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Not FAR enough: “Banking executives must be held accountable for how they treat their customers”

CHOICE calls for fairness to be embedded into the proposed Financial Accountability Regime (FAR).

"The Australian community expects that banking executives are held to account when they do wrong" says CHOICE CEO Alan Kirkland.

"The Federal Government promised action to hold executives accountable after the Royal Commission but the proposed reforms are missing requirements for fair treatment of customers."

CHOICE is calling on the Government to add a basic fairness accountability obligation in the FAR regime. 

"Fairness is missing from the Government's proposed executive accountability reforms. Executives will be obliged to ensure the prudential standing of the business but there is no mention of treating customers fairly.

"Banking executives must be held accountable for how they treat their customers."

"This should include accountability for selling harmful products, such as the flogging of insurance products that customers could never claim against, as we saw before the Royal Commission.

"If designed correctly, the new Financial Accountability Regime could be a game changer for corporate culture in Australia's financial services sector. That is in the interests of financial institutions and their customers.

"If we get this right, banking executives will be on notice. If they break the law, they will personally face the wrath of regulators empowered with a full suite of measures - including large civil fines, disqualification and deferred remuneration."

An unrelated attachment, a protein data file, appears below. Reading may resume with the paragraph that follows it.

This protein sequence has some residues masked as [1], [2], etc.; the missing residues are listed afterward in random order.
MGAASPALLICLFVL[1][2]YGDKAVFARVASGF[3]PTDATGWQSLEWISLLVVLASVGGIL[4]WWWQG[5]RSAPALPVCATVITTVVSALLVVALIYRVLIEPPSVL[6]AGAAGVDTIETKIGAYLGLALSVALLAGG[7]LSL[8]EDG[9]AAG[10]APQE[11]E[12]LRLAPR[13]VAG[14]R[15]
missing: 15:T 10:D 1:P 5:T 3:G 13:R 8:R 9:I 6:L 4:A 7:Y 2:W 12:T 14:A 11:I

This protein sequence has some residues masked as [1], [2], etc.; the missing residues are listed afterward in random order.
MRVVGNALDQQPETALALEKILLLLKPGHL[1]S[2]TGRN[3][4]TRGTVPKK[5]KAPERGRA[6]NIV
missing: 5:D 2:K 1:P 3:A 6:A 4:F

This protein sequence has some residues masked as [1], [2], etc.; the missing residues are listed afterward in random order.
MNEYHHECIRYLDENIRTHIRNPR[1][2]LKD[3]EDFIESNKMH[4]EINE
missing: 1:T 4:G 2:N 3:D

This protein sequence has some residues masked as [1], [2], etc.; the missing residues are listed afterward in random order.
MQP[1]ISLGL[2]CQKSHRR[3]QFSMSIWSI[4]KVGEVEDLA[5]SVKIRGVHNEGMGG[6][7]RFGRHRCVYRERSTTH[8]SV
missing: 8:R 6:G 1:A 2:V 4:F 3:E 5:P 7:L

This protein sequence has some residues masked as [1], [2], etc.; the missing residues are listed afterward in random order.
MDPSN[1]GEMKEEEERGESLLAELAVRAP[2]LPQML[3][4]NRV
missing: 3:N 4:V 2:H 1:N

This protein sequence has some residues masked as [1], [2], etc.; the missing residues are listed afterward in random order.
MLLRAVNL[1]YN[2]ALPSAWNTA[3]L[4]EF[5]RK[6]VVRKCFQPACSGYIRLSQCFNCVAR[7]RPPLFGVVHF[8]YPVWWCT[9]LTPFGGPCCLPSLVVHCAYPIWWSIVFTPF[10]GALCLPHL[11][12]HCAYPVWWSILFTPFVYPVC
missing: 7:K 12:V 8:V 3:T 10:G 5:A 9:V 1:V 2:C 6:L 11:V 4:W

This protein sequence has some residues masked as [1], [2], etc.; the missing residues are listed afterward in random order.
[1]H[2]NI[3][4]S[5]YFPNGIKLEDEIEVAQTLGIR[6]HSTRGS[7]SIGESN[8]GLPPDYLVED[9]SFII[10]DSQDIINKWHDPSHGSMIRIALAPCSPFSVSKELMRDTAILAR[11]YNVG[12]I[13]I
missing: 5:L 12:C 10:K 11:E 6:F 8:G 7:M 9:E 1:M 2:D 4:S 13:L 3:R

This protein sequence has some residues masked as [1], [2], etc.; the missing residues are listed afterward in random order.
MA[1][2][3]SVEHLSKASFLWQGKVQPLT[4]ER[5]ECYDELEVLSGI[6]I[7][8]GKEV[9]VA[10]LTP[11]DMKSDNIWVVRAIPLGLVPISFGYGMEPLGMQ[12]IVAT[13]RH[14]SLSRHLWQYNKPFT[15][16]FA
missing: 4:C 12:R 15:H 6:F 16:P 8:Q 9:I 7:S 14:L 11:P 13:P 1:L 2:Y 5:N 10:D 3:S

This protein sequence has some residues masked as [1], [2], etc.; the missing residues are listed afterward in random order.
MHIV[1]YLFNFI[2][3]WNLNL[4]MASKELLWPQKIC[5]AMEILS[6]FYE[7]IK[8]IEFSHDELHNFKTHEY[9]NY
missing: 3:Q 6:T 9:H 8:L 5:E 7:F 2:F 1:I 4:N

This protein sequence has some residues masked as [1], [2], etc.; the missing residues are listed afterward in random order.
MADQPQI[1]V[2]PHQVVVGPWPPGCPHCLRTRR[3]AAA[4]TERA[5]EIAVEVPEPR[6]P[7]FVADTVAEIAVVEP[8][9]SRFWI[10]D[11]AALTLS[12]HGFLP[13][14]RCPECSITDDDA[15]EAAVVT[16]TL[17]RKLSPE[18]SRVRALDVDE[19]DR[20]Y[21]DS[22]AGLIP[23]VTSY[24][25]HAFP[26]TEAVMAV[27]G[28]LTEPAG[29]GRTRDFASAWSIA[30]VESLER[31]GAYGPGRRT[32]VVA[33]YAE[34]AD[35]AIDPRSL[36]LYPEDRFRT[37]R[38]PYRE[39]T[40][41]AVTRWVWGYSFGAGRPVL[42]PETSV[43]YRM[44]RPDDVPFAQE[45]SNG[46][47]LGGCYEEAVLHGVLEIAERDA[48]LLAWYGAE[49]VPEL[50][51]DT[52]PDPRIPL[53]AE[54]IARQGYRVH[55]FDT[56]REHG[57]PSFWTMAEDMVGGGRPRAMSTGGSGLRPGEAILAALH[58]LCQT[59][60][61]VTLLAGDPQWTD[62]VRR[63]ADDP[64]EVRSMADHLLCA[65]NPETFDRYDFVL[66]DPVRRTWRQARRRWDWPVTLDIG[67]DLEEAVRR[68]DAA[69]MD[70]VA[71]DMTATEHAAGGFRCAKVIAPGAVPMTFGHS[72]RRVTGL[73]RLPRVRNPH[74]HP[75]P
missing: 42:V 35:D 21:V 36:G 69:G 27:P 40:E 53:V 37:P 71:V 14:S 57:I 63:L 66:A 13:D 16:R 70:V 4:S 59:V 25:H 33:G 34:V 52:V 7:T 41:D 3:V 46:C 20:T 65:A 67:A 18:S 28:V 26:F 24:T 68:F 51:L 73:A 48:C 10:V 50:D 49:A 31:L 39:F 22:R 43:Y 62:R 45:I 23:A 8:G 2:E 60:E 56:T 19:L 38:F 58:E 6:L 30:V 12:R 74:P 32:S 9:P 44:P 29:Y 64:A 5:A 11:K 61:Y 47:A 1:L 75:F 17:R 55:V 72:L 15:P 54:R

"A well-designed FAR regime will be the defining legacy of the Banking Royal Commission. Failure to implement this effectively, due to industry lobbying and pressure would be a clear violation of Commissioner Hayne's vision," says Alan Kirkland. 

CHOICE is calling on the Federal Government to strengthen the proposal in two important ways. By adding a fairness obligation and by making sure deferred remuneration meets global best practice. 

"The deferred remuneration obligations must be significantly strengthened and brought in line with global best practice. It is very concerning that the proposed obligations are weaker than the current requirements set under the Banking Executive Accountability Regime (BEAR)."

"We want our financial institutions to employ senior executives who are motivated by the highest standards of integrity, not those who are seeking the least restrictive incentive payments."

Media contact: Jim Hook, 0430 172 669,

Editor's notes:

CHOICE joined forces with Financial Counselling Australia, Financial Rights Legal Centre, Super Consumers Australia and Consumer Action Law Centre in a submission to the Federal Treasury. A copy of the submission can be found here:

This reform will implement five important recommendations of the Banking Royal Commission:

  • Recommendation 3.9 - extending the BEAR to all RSE licensees
  • Recommendation 4.12 - extending the BEAR to all APRA-regulated insurers
  • Recommendation 6.6 - joint administration of the BEAR
  • Recommendation 6.7 - statutory amendments of the Banking Act 1959
  • Recommendation 6.8 - extending the BEAR to all APRA-regulated financial services institutions

CHOICE surveyed 7,400 supporters in May 2019 - 93% of them want to see stronger laws to hold banking bosses to account. Of all the reforms promised in the Royal Commission, they rated it the most important.